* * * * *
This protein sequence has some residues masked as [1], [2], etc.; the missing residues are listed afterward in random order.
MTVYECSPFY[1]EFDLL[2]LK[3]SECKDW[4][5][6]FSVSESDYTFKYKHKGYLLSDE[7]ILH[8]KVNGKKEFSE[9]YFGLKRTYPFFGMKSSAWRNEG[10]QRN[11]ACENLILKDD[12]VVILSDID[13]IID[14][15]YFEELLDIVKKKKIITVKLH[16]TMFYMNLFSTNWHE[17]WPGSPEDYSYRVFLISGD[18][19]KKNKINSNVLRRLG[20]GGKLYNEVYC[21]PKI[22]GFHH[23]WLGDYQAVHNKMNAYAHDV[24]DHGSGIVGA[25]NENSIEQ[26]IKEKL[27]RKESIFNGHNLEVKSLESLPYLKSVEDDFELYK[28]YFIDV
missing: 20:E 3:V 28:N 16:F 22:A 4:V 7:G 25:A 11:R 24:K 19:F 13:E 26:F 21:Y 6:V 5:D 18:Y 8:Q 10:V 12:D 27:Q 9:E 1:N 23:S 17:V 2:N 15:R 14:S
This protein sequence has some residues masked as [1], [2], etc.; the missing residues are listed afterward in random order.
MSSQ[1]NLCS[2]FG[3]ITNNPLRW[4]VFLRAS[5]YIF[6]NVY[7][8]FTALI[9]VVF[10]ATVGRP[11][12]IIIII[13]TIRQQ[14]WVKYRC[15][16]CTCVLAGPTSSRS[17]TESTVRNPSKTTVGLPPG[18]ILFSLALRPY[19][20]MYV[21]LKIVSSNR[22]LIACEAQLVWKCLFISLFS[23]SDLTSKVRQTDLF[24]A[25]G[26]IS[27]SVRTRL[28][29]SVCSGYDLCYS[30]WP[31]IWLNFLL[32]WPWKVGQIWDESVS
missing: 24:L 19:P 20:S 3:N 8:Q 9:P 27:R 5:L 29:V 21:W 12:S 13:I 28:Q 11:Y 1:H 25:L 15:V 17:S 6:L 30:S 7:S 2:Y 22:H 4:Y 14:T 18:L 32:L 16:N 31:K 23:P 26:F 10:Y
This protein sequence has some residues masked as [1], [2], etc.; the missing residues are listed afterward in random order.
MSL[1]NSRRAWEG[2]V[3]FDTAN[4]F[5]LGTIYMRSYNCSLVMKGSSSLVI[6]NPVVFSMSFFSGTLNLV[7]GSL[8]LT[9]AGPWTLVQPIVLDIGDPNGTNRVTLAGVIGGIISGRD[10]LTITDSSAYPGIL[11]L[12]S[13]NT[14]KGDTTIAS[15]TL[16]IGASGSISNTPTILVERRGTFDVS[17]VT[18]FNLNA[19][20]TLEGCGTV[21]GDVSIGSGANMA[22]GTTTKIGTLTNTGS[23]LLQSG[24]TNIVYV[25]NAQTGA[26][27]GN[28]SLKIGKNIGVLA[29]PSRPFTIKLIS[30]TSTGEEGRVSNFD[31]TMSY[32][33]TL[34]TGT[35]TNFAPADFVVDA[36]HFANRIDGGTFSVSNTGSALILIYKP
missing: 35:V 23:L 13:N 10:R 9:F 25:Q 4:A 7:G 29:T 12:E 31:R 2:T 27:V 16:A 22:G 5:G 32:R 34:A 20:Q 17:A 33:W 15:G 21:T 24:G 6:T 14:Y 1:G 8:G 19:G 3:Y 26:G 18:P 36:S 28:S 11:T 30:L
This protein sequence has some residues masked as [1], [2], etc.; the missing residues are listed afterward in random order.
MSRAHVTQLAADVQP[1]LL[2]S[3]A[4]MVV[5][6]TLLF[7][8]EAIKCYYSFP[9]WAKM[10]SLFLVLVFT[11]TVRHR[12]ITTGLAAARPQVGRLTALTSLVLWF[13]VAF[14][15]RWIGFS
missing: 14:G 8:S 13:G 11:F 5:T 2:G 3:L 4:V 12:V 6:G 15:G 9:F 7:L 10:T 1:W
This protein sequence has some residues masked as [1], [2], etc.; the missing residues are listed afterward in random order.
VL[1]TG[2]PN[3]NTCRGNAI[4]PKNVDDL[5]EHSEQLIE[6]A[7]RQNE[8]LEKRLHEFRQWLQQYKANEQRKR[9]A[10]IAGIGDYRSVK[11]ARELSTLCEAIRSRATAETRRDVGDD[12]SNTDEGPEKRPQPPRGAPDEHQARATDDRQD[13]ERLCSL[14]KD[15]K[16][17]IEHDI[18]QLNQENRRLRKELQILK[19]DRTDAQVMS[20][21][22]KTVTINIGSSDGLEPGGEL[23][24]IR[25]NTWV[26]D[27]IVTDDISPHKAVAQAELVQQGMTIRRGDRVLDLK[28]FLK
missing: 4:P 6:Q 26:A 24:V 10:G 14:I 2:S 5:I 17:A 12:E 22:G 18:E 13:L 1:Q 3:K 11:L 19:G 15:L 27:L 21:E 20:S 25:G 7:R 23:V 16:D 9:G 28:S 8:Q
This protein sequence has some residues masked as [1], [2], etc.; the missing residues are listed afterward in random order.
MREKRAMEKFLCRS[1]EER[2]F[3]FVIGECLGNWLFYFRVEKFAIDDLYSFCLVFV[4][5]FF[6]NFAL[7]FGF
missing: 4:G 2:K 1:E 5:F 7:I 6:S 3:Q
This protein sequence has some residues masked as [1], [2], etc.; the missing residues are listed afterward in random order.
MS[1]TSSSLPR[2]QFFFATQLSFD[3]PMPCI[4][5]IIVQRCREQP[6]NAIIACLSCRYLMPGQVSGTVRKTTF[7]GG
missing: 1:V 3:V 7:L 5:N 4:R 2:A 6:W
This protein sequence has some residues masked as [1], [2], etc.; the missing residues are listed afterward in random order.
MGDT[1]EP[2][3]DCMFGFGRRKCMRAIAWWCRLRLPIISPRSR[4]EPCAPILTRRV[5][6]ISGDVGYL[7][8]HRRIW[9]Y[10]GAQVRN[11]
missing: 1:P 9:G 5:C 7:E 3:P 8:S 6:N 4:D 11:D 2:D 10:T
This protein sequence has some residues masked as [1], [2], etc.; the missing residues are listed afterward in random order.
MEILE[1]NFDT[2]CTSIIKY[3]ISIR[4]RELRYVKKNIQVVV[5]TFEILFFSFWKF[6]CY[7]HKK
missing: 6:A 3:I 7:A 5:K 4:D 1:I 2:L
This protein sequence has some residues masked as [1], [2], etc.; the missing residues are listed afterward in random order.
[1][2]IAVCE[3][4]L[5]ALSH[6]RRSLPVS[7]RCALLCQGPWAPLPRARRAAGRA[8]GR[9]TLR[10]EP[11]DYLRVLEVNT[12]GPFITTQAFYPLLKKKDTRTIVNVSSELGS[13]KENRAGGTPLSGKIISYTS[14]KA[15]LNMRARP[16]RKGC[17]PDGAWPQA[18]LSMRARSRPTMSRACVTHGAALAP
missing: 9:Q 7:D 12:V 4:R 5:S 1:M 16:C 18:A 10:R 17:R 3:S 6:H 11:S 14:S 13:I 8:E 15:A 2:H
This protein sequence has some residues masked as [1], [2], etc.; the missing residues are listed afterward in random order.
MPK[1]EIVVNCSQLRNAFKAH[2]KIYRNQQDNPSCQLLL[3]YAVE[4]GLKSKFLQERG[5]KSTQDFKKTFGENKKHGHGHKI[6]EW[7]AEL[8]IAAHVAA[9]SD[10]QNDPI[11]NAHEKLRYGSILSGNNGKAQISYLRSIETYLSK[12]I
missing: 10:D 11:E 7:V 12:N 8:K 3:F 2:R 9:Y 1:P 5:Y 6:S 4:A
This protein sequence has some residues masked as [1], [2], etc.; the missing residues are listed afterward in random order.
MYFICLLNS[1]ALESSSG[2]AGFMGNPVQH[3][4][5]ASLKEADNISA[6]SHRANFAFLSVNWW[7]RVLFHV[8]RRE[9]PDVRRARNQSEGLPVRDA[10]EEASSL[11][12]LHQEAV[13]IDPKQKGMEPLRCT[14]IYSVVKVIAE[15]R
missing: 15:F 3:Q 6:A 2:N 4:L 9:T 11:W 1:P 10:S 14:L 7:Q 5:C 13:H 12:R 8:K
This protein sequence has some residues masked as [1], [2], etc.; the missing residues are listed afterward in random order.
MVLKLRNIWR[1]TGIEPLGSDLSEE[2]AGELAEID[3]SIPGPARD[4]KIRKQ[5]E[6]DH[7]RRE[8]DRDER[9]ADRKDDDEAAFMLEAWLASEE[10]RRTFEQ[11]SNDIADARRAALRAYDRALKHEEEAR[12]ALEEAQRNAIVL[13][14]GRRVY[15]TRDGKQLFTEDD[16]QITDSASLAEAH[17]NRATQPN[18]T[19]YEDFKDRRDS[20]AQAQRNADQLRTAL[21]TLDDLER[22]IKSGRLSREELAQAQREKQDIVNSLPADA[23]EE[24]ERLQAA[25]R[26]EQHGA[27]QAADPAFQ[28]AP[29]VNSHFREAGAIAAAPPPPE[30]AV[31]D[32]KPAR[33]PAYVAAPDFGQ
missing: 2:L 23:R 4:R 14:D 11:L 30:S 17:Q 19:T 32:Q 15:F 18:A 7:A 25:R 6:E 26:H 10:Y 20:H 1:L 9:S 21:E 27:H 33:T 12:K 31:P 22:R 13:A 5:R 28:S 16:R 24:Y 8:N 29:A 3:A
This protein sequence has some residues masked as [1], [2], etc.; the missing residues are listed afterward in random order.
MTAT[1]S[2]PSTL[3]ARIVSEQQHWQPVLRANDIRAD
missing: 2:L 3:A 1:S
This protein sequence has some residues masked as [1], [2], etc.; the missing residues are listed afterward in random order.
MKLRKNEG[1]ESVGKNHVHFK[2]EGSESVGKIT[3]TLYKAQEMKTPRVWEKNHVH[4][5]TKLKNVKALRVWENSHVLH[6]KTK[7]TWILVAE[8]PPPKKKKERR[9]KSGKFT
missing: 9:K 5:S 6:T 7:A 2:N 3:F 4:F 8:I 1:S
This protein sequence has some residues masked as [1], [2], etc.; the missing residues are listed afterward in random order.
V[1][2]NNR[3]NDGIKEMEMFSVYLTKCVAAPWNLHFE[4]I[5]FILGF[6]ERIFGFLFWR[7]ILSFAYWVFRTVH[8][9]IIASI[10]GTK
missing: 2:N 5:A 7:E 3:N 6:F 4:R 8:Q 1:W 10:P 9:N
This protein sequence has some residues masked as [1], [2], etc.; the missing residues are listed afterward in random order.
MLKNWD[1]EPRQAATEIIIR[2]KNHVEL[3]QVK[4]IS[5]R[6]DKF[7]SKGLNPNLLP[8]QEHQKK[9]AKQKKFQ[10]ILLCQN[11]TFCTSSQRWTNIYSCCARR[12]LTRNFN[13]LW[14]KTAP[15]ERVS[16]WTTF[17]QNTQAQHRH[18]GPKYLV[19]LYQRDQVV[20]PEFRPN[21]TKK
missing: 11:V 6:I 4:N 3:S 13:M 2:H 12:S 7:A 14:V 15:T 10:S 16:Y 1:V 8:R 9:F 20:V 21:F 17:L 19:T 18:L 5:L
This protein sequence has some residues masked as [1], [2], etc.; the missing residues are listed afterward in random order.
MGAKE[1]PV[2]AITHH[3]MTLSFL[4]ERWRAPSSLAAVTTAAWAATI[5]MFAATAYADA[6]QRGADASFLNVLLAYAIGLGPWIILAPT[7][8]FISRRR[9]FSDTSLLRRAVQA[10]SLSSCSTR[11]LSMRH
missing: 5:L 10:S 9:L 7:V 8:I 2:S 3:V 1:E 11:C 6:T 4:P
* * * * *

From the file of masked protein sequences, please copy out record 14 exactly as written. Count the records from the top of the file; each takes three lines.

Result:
This protein sequence has some residues masked as [1], [2], etc.; the missing residues are listed afterward in random order.
MTAT[1]S[2]PSTL[3]ARIVSEQQHWQPVLRANDIRAD
missing: 2:L 3:A 1:S